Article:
There is an art to retaining wall design and installation, so much so that installers can opt to become nationally certified in their craft. An expert retaining wall installer has to intimately know the characteristics of your landscape and soil in order to design a wall that will last. From the soil profile and the condition of the ground water on your property, an installer can get an idea of what your wall should look like, both in terms of materials and function. Of course, he or she will also work with you to achieve a desired look and price point. Without an expert in charge of designing and installing your wall, you could face the evil duo of structural failure: tilting and cracking. No material — whether it be wood, concrete, or brick — is safe from these problems if the wall is not installed correctly. Your trusted installer should be very familiar with lateral earth pressure, sliding bases, overturning, and soil bearing.

You may require little of your wall, perhaps just a “sitting wall” that can accommodate guests as they gather on your patio. Or you may need your wall to keep soil from naturally collapsing from a slope. Whatever you need to get from your retaining wall,  having it built to last  will be an investment in improving your landscape.

Written by Rich Regan - Blue Dot Landscaping - Visit Website

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September 26, 2011 Off

Drip Irrigation Systems and Their Benefits

By in Landscape Irrigation

Drip irrigation systems benefit you and your landscape on many levels. You may think this method is used only in desert regions, but they are popping up more frequently because installation and design are relatively uncomplicated and they have a lot to offer both do-it-yourselfers and professional landscapers.

So how does drip irrigation work? This slow, precise method of water delivery is like a leaking faucet — drop after drop of water drips directly on to the soil. The soil soaks up the water before it has the chance to evaporate or run off. When water hits the soil, it heads directly for plants’ roots, where it is needed most.

Aside from the application, there are many benefits to having a drip irrigation system installed. Because the water is going to specific locations where moisture is needed, you will find that the amount of water used to irrigate is decreased and this can lead to savings on your water bill. Also, you have complete control over when and where the water is going, as well as how much water is being used. You may see a difference in  your plants’ appearance as they are undergoing less stress from variances in soil moisture. Furthermore, you can give individualized attention to each plant’s needs and you can water all of your plants at once. Because you are not watering every square inch of soil, you should see a decrease in weed growth.

And, generally, drip irrigation systems are less expensive to install. Talk to an experienced professional and find out if drip irrigation can benefit your landscape.

Written by Rich Regan - Blue Dot Landscaping - Visit Website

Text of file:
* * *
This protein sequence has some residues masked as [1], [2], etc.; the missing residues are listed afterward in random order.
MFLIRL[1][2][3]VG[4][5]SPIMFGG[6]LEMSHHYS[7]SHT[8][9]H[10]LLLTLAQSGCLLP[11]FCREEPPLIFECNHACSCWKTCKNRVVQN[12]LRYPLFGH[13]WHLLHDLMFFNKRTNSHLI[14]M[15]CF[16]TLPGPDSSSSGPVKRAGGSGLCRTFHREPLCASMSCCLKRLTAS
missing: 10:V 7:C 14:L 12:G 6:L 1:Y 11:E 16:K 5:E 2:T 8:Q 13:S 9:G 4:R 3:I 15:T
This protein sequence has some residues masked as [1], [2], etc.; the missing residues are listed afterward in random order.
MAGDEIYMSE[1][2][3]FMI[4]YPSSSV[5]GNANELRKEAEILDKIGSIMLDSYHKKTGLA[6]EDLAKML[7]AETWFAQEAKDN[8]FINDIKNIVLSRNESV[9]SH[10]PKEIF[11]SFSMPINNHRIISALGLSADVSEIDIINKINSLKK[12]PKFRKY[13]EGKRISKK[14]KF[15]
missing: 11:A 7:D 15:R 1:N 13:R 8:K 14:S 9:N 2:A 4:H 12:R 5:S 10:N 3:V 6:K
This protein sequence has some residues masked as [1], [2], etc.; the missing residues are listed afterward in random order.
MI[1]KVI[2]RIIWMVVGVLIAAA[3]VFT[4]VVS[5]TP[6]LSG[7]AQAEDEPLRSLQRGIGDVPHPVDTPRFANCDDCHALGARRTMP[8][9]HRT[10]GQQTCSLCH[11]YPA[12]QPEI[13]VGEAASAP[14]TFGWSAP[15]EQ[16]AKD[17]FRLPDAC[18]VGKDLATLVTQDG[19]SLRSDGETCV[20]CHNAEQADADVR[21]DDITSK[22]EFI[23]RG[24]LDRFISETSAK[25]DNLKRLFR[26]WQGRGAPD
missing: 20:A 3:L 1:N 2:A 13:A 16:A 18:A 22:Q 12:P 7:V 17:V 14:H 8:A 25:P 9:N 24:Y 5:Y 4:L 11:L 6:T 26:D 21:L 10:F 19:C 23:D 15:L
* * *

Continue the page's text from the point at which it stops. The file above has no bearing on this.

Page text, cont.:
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September 25, 2011 Off

Lawn Care: Lime Important to a Heathy Landscape

By in Lawn Care

You may not be aware of this, but the soil in your yard is most likely sour. And a healthy lawn finds sour soil a difficult place to grow. “Sour soil” refers to its chemical make-up and most yards in the Upstate have acidic soil, making them “sour.” In a nutshell, what is making the soil acidic is hydrogen ions. For the growing grass and plants in your yard, this means a lack of calcium and magnesium. Imagine all those hydrogen ions sucking up these beneficial elements. Unfortunately, high acidity can make getting other helpful nutrients hard for your plants. The best way to determine the acidity of your soil is to take a sample to the local County Extension office, run by Clemson. The good folks there will test your soil and tell you exactly how sour it is.

You can “sweeten” acidic soil with lime. Lime application is a crucial aspect of lawn care because it is an alkaline — a compound of calcium and magnesium (and you thought those were just good for bone health!). These elements help reverse the negative impact of acidic soil. Lime is not a fertilizer, but an important ingredient to making your soil more plant and grass-friendly. In addition to lowering the acidity of the soil, lime also makes detrimental elements, such as iron, less soluble and harmful to plants. Also, it helps plants take in necessary nutrients, especially phosphorous, making your fertilizer more effective. And lime increases good bacteria activity, which is great if you are using compost.

Some well-meaning gardeners can get a little over-zealous with lime application. In this case, too much of a good thing is a bad thing and over-applying lime can be just as harmful as never applying it at all, making your yard too alkaline, and your plants and grass unhealthy. Also, there are many types of lime and some are caustic. There is an art to its application and nothing should be done until your soil is tested. An experienced lawn care team can help you with determining how much and what type of lime you need, as well as when and how to apply it. Your yard is your little piece of the world. You want to make it as sweet as you can.

Written by Rich Regan - Blue Dot Landscaping - Visit Website

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September 24, 2011 Off

Aluminum Fencing Benefits Homeowners’ Wallets

By in Fencing

When it comes to fencing a yard, homeowners face the dilemma of which fence will be the most durable, cost-effective and beautiful. Aluminum, wood and wrought iron are all able to provide a clear marker for property lines and can be great for keeping pets and small children safely enclosed in the yard. But not all fences are created equally. The choice can lead some homeowners into a war between their heart’s desire and their wallet’s reality.